Interior Design

Lighting for a Renovation Project

May 18, 2020

We are in the midst of a big project right now – entirely refurbishing a 470 square metre house with 30 rooms that has stood empty for two years. There is a lot to think about including planning the right lighting for a renovation project of this size.  On the other hand – it is, in many ways, an interior designer’s dream – especially for someone like me who loves bringing older objects or buildings back to life.

Large renovation project
current project
The building works are happening at the moment. There are many things I’ve set out to do, including changing room configurations slightly, and updating the bathrooms and kitchen. And there are issues that have cropped up, like fixing very old electric cabling that was not well made and is just plain illegal now. The roof, boilers and fuseboxes also all need to be looked at.
As the Interior Designer, but also as project manager for this refurbishment, I need to wear many hats when speaking to the client – builder included. Once we have moved off the structural works, we will go on to the kitchen and bathrooms as they take longer to supply and are essential for builders to incorporate. Bespoke items also need to be designed and quoted early on to find the best supplier for each item or to entrust the construction company themselves with the joinery.
uneven floor being event out
uneven flooring needing to be fixed
One item that has come smack in the middle of the project is lighting. I have a design in mind, the client is on board, and all the pressing ‘To Do’ points up to now have been taken care of. Although furniture, carpets and rugs as well as accessories still need to be decided on, I have researched and thought about them all. So, I can now focus on lighting.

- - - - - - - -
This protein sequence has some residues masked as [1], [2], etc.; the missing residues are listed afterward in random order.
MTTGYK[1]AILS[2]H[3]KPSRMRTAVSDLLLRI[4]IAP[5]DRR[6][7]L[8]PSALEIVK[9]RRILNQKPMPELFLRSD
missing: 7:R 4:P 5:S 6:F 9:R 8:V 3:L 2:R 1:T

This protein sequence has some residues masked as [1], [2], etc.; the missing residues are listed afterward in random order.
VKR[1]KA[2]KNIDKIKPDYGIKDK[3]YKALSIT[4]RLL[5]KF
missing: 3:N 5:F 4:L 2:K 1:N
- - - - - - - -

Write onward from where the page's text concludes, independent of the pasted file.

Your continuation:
Lighting is an area where both form and function are essential. I want a light fitting that does the job, but that is also a decorative item which looks good. I have never been a fan of putting downlights everywhere and saying ‘est voila’!  However, I do concede that downlights can certainly help create different moods in a room and are sometimes essential to support the main pendant. As you probably surmised if you’ve read my other Journal posts, given our studio philosophy, I love antiques. Unfortunately the ones I love are usually not ones emitting the highest amount of lumens!
Chandelier Helloooow Twist from South Africa
Decorative lighting
Although I believe in a perfectly imperfect design concept, I want the finished work to be excellent in every regard, so I seek out specialist expertise where I need it. One area I like to get guidance is lighting, and for that, I turn to Rebecca Weir from light.iQ. To get things rolling on this project, I worked on a lighting plan myself, deciding where I wanted the pendant, wall lights and downlights. Then I had a 2-hour session with Rebecca (which I highly recommend), where she cast her eyes over my general ideas and made suggestions where I needed to create more or less light.
If you’re not versed in lighting, you might think it’s perfectly adequate to go into a room and just switch on a light. When you look deeper into the lighting options, however, it is ideal to have your main lights dimmable and then maybe a second 5amp circuit for lamps. These two options together enable you to create different scenes and lighting moods, really enhancing the atmosphere in the room for different occasions. It’s important to think about these elements before starting to build, because the electrician will need the information when they’re carrying out the core works around the house.
antique Parisian street lighting
antique lighting
After the session with Rebecca, I presented the ideas to the client. When the client had signed off on them, I was able to get down to choosing the fittings and getting all the fact sheets together. Once I have done that, I will go back to Rebecca and recheck whether the mix of lights will bring the intended effect. This whole process makes me go through each item so many times that the end result is sure to (not blind!) be mesmerising 🙂